Max Fleischer’s Superman appears in an aspect ratio of 1.37:1 on this Blu-ray Disc. With great clean-up comes great responsibility – and this set dropped the ball.
Though not to a horrible extreme, I admit. Aspects of the image worked well.
However, Superman underwent a lot of grain reduction, and that impacted the entire package. Of course, it meant the shorts lost their “film-like” quality, as the essential lack of grain left them with a sterile quality.
In addition, these techniques impacted sharpness. While not truly soft, the cartoons tended to feel a bit tentative, and they lacked the fine detail that the source should impart.
All that said, the shorts still managed reasonable definition. Again, they failed to impart the clarity they should, but they remained fairly concise, albeit a little mushier than expected.
No issues with jagged edges or moiré effects occurred, and I saw no edge haloes. Print flaws failed to mar the proceedings.
Colors usually worked fairly well, even if they didn’t excel. The hues lacked the range and impact I’d expect but they nonetheless felt largely positive.
Blacks appeared pretty deep, while shadows showed appealing smoothness. Ultimately, the shorts seemed more than watchable, but they nonetheless disappointed due to their overuse of grain reduction.
As for the shorts’ DTS-HD MA monaural audio, it seemed perfectly acceptable given the vintage of the material. Speech tended to seem a bit brittle, but the lines remained intelligible and without obvious edginess.
Music came across as somewhat shrill, and effects lacked real heft. However, these seemed typical for audio from the 1940s. While the soundtracks didn’t excel, they became more than adequate.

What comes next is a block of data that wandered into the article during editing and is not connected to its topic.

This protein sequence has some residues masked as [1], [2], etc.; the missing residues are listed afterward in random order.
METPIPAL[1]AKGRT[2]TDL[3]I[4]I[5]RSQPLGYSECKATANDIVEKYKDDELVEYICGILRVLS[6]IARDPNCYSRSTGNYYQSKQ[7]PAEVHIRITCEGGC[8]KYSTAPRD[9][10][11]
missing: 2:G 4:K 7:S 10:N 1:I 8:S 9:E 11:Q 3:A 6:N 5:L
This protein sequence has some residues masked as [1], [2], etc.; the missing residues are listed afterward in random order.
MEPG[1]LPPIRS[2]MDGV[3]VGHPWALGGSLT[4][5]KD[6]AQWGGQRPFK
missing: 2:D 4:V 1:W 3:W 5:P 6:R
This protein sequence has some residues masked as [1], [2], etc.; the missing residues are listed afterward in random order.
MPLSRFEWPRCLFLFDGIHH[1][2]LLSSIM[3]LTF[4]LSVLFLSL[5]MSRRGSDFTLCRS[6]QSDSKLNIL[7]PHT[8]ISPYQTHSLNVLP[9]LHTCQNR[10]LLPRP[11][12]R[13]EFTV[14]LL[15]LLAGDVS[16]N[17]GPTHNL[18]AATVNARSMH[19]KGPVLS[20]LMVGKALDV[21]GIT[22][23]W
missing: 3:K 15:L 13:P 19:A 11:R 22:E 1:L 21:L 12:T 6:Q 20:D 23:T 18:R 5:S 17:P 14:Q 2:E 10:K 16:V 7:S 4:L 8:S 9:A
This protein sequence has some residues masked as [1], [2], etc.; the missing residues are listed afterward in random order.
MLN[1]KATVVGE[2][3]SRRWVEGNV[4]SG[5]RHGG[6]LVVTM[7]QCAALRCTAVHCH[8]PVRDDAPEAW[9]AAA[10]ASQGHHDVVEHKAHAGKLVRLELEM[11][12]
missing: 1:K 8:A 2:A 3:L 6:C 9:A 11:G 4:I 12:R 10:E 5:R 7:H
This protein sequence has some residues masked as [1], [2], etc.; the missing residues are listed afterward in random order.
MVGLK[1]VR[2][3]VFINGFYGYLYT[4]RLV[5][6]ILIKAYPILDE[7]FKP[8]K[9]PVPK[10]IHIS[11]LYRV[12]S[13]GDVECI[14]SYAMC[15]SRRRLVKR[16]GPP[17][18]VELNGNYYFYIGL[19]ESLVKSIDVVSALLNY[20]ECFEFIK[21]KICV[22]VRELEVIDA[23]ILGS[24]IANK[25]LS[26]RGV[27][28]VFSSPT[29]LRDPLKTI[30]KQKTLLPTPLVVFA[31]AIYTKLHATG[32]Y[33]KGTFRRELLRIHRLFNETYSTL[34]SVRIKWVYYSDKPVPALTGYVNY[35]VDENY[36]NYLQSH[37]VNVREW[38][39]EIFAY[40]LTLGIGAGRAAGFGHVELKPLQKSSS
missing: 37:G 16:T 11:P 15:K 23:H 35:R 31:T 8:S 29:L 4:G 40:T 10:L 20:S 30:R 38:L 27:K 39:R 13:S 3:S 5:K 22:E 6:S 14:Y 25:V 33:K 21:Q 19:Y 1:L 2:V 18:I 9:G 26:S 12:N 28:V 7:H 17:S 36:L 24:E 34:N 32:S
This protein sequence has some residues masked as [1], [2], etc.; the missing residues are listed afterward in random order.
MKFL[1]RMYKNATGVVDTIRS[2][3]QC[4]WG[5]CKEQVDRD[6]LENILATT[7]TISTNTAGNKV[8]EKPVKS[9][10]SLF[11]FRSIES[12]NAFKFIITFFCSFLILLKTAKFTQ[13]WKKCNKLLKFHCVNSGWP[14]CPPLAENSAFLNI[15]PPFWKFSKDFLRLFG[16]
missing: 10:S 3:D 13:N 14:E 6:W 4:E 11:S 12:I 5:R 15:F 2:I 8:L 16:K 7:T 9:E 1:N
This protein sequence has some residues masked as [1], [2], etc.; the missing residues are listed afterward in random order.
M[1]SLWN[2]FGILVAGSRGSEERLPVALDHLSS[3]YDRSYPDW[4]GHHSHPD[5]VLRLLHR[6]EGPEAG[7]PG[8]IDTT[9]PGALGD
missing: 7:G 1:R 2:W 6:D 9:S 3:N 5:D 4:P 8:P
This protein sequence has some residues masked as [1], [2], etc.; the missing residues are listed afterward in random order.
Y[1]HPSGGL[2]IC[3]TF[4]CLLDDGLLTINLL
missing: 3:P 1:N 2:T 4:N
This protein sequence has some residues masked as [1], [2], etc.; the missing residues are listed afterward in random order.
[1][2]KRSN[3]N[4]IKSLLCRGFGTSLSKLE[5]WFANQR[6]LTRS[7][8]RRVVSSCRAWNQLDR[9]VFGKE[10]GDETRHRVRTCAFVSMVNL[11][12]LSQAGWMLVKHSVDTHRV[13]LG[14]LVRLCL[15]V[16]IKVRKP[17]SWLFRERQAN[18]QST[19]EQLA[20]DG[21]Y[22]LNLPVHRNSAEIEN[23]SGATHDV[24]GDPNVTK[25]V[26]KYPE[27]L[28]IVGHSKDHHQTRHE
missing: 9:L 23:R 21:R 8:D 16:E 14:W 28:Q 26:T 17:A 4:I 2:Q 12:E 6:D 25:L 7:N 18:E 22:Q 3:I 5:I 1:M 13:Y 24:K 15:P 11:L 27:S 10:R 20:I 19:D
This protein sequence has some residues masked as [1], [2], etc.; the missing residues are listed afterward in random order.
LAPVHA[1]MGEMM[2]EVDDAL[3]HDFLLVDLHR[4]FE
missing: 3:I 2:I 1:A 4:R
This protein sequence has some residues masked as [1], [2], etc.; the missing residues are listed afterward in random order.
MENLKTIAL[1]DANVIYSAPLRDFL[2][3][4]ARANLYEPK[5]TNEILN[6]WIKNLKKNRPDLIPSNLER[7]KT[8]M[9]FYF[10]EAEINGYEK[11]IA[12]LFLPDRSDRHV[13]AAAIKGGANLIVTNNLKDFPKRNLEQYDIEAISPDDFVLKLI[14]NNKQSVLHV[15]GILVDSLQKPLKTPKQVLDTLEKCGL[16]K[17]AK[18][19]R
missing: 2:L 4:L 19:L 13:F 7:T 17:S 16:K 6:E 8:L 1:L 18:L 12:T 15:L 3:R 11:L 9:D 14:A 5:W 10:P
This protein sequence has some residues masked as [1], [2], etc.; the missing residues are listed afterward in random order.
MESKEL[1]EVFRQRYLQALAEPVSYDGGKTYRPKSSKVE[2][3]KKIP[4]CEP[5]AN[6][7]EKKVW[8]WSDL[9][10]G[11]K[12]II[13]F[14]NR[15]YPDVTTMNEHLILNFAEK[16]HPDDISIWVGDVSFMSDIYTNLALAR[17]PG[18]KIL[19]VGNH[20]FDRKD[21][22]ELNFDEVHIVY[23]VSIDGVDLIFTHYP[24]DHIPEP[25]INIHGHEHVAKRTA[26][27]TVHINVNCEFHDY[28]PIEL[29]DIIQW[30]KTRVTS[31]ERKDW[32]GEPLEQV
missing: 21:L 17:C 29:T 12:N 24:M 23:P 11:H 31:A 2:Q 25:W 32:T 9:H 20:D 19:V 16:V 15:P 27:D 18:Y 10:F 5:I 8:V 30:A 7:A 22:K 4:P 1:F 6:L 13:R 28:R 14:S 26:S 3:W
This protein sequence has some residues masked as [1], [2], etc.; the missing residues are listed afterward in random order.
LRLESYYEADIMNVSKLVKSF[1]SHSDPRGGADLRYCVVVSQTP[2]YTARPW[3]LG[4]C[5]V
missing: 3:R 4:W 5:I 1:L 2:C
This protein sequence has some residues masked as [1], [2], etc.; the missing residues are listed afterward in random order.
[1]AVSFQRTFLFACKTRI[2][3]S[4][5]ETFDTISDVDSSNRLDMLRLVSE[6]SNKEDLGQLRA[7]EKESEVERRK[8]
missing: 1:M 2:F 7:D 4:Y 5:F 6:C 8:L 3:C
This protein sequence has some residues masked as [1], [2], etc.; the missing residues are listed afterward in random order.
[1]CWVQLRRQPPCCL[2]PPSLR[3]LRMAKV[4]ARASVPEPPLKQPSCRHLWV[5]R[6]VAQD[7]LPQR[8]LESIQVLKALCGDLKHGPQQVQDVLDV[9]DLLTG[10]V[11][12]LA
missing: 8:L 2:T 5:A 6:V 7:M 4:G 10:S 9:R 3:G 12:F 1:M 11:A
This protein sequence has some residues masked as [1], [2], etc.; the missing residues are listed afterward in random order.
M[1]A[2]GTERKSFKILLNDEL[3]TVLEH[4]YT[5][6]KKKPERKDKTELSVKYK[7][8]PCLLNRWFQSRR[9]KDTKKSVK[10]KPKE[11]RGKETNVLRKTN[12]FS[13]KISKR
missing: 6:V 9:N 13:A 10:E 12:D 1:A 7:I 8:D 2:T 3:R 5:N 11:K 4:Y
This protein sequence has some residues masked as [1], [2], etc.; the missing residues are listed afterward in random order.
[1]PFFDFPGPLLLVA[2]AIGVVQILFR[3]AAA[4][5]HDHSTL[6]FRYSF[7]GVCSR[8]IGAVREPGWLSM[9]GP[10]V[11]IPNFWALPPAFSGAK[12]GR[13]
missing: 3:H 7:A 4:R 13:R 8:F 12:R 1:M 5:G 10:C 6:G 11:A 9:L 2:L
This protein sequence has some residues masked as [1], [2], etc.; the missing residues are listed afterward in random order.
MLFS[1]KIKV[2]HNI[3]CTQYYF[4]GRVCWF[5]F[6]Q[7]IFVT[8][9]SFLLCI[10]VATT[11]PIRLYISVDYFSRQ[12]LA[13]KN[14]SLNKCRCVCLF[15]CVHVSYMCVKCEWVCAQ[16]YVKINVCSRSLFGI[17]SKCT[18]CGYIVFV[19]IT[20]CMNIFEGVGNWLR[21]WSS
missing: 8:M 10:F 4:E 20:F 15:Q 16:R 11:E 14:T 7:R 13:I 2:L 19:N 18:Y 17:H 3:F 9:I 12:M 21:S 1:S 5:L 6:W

A few extras appear, and we open with a featurette called First Flight: The Fleischer Superman Series. The 12-minute, 55-second piece features notes from filmmaker’s son Richard Fleischer, author Leslie Cabarga, cartoon historian Jerry Beck, animator/director Myron Waldman, Superman: The Animated Series director Dan Riba, animator’s son Leonard Grossman, S:TAS writers/producers Paul Dini and Bruce Timm, DC Comics librarian Allen Asherman, and writer Roger Stern.
The piece looks at the history of the Fleischer Studios, their various innovations and the tone of their work, their involvement with the Superman series, cast and audio, and reflections on Fleischer’s nine Superman shorts.
“Flight” provides a solid examination of its subject. We learn a lot about the Fleischer Studios and their impact on the Superman series. The show gets a little fluffy and praise-heavy at times, but it offers enough nice detail to work.
Speeding Toward Tomorrow spans 13 minutes, 20 seconds. It involves various personnel behind modern-day DC animated direct-to-video tales: director Matt Peters, producer Jim Krieg, supervising producer Rick Morales, and screenwriter Jeremy Adams.
“Speeding” discusses the Fleischer shorts, with an emphasis on appreciation. Though we get some insights about how the cartoons influenced overall Superman lore, praise dominates this lackluster program.
Finally, The Man, The Myth, Superman goes for 13 minutes, 37 seconds. It provides info from Once and Future Myths author Phil Cousineau, comic book historian Michael Uslan, Our Gods Wear Spandex author Christopher Knowles, DC Comics Senior Group Editor Michael Carlin, The Writer’s Journey story consultant/author Christopher Vogler, Superman on the Couch author Danny Fingeroth, and professor/author Thomas Andrae.
With “Man”, we take a look at mythological elements and themes in the Superman comics. This becomes a moderately insightful piece.
As our introduction to the character on the big screen Max Fleischer’s Superman presents a fairly entertaining series of animated shorts. While not winners across the board, they usually work pretty well. The Blu-ray comes with over-scrubbed visuals, adequate audio and a few minor bonus materials. I like the cartoons but picture quality disappoints.